If you live with someone who snores, you may have had some unpleasant thoughts about the behavior, as you’ve lain awake with a pillow over your head. How can that person sleep through all the noise they’re creating? Why don’t they just stop once you’ve nudged them for the tenth time? Do they enjoy it? Do they simply not care how much the snorting and snuffling annoys everyone else?
The truth is, nobody snores on purpose.
Why do we snore?
The sounds are caused when the free flow of air (through the passages at the back of your mouth and nose) is obstructed.
Some people make all that racket only when they have a cold or when they sleep on their backs. Statistics show that about 45% of “normal” adults snore occasionally.
Constant snoring is more common in men and in people overweight. It can also get worse as we age. But for the estimated 25% of adults who snore habitually, or every time they fall asleep, the problem can be more serious than the noise.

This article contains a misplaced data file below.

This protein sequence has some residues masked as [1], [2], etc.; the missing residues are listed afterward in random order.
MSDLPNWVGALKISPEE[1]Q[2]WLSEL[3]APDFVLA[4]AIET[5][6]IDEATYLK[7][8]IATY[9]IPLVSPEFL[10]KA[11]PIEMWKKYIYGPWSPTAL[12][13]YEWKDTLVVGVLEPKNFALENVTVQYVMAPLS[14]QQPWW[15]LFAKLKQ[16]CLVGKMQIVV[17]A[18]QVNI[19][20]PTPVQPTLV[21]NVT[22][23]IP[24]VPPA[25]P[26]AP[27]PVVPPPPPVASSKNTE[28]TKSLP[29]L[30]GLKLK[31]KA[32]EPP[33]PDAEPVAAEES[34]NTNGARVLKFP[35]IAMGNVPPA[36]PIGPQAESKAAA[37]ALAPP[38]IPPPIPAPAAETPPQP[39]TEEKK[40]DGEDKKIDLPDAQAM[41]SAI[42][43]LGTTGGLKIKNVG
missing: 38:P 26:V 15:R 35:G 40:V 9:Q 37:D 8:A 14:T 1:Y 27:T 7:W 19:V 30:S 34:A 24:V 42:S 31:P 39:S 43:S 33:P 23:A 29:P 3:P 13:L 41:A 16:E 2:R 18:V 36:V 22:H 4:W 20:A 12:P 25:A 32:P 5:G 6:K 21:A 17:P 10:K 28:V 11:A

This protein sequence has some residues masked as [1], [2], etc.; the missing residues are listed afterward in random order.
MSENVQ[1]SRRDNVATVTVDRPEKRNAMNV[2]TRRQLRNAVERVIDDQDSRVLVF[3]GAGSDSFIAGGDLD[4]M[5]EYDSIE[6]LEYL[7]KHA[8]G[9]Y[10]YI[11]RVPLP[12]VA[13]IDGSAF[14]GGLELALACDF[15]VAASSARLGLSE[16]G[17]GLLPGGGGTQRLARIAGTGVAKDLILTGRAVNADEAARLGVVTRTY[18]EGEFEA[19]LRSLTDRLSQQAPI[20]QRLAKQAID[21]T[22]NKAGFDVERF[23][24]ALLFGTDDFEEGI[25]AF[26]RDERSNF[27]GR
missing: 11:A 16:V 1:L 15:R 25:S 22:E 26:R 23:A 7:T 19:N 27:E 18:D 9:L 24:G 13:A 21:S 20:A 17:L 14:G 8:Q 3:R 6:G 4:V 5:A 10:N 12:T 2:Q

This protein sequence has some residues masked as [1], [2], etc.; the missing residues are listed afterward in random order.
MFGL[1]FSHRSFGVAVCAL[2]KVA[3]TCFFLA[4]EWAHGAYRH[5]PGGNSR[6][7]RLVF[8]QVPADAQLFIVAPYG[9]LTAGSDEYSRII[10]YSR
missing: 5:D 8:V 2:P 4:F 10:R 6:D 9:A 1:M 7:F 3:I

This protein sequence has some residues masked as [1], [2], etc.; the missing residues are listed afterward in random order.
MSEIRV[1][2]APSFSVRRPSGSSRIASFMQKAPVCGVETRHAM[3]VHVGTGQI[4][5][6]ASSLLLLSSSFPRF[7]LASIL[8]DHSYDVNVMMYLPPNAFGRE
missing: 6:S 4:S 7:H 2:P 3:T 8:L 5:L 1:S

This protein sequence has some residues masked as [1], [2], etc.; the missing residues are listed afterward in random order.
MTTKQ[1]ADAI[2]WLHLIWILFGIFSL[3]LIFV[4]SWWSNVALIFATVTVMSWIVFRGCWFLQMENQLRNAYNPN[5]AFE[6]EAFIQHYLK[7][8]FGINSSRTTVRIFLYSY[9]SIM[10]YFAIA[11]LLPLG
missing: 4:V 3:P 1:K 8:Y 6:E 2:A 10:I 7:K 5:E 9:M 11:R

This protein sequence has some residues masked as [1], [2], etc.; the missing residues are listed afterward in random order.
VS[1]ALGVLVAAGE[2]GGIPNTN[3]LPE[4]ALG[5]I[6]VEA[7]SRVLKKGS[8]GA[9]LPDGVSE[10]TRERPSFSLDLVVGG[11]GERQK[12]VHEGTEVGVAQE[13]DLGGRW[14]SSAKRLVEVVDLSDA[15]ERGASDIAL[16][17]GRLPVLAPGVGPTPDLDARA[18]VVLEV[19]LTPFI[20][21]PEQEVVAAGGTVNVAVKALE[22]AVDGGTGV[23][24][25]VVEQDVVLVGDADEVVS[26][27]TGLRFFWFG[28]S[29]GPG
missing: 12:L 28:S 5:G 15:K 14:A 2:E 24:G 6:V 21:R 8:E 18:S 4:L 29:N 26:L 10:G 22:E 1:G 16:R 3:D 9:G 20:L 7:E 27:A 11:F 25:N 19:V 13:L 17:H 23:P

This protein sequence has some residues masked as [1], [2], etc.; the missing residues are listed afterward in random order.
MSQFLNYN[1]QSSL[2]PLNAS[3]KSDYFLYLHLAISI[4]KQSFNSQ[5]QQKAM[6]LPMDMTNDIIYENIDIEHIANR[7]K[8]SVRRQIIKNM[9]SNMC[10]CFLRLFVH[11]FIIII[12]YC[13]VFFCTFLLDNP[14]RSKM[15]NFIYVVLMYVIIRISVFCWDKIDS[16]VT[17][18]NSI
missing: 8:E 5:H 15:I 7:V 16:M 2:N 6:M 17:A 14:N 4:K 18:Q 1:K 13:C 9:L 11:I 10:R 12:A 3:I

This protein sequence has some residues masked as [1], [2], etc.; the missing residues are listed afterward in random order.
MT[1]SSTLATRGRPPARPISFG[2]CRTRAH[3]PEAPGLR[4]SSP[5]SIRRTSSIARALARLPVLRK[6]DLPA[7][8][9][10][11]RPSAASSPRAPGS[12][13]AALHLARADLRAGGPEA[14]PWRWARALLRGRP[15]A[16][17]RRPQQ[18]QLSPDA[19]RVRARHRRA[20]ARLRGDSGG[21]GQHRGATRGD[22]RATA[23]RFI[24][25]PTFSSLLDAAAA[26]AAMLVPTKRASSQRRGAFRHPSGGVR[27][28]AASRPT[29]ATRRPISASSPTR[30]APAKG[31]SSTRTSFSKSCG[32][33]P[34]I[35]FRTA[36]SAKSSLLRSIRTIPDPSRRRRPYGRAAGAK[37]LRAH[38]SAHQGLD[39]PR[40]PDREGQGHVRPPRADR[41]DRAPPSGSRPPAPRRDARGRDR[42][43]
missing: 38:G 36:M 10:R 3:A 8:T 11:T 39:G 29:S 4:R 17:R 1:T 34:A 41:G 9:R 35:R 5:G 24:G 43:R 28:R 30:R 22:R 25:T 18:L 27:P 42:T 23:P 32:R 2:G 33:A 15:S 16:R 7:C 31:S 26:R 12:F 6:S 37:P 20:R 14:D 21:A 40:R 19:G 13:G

Is snoring dangerous?Most of us have now become aware of the many adverse medical effects of snoring, especially when it’s associated with Obstructive Sleep Apnea (OSA). Loud, habitual snoring can cause everything from sleep deprivation and daytime drowsiness to lack of focus, confusion and irritability. People with OSA actually quit breathing for periods while they’re sleeping which can cause various health issues, from risk or heart attack to stroke.
Alleviating the problem
There are methods for putting an end to snoring, including:
Continuous Positive Airway Pressure (CPAP)
Jaw adjustment techniques
Laser Assisted Uvula Palatoplasty (LAUP)
LAUP at BALCSC
At Bay Area Laser Cosmetic Surgery Center, we use Laser Assisted Uvula Palatoplasty to treat snoring and mild OSA. In an outpatient setting under local anesthesia, we remove the excess, noise-causing tissue in the throat.
If snoring is disrupting your life, call us for an assessment:
Pinole (East Bay) Office (510) 724-8282
Larkspur (North Bay) Office (415) 461-5755
This entry was posted
on Thursday, October 15th, 2015 at 2:17 am and is filed under Sleep Apnea.
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